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Shingles (Herpes Zoster)

Elderly couple.

Shingles, also known as zoster or herpes zoster, is a painful skin rash caused by the varicella zoster virus, the same virus that causes chickenpox. Nearly 1 out of every 3 people in the United States will develop shingles. Anyone who has recovered from chickenpox may develop shingles; even children can get shingles. However, the risk of getting the disease increases as a person gets older. About half of all cases occur among men and women who are 60 years old or older... more

Shingles Topics

Couple. About Shingles

Describes the disease, its symptoms, how it’s spread, possible complications, treatment and prevention, photos of shingles...

In this 2006 photograph a middle-aged woman was receiving an intramuscular vaccination into her left shoulder muscle from a female nurse. Vaccination

General information about the shingles vaccine, vaccine safety, who should and should not be vaccinated, clinical information for healthcare professionals...

Healthcare professional. For Healthcare Professionals

Information for healthcare professional on clinical features, complications, risk factors, transmission, herpes zoster rates...

Young woman sitting by microscope, writing, side view Laboratory Testing

Guidelines for collecting specimens for VZV testing, specimen collection form, instructions for shipping to CDC National VZV Laboratory...

Resources and References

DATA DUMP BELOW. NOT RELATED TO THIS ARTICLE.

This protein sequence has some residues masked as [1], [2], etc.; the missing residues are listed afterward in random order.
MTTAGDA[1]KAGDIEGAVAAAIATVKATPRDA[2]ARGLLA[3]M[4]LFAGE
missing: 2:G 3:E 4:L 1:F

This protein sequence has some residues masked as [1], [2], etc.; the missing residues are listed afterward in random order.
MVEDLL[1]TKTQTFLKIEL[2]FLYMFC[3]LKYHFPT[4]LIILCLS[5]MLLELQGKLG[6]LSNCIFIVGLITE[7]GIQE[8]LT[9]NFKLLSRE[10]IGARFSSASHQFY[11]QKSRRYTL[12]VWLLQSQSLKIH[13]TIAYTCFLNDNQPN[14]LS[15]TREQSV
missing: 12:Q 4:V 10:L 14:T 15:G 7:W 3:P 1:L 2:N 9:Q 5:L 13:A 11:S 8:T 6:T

General resources and references, clinical education, media resources...


Lists a feature story (article of interest to health consumers searching the internet), podcasts, and a web button related to shingles...


Did you know?

Shingles is caused by the varicella zoster virus, the same virus that causes chickenpox. After a person recovers from chickenpox, the virus stays in the body in a dormant (inactive) state. For reasons that are not fully known, the virus can reactivate years later, causing shingles. Herpes zoster is not caused by the same virus that causes genital herpes, a sexually transmitted disease.



Want to Know More About Shingles?

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Shingles Vaccination

Shingles vaccine.

Almost 1 out of 3 people in America will develop shingles during his or her lifetime. The only way to reduce the risk of developing shingles (herpes zoster) is to get vaccinated. Adults 60 years old or older can receive a single dose of the shingles vaccine.


Herpes Zoster Rates Are Increasing, but Why?

video image of Dr. Craig Hales

CDC Expert Commentary in Partnership with Medscape: Dr. Craig Hales discusses why the increases in shingles rates among adults are unlikely to be related to childhood chickenpox vaccination.

View video(4:06 minutes)

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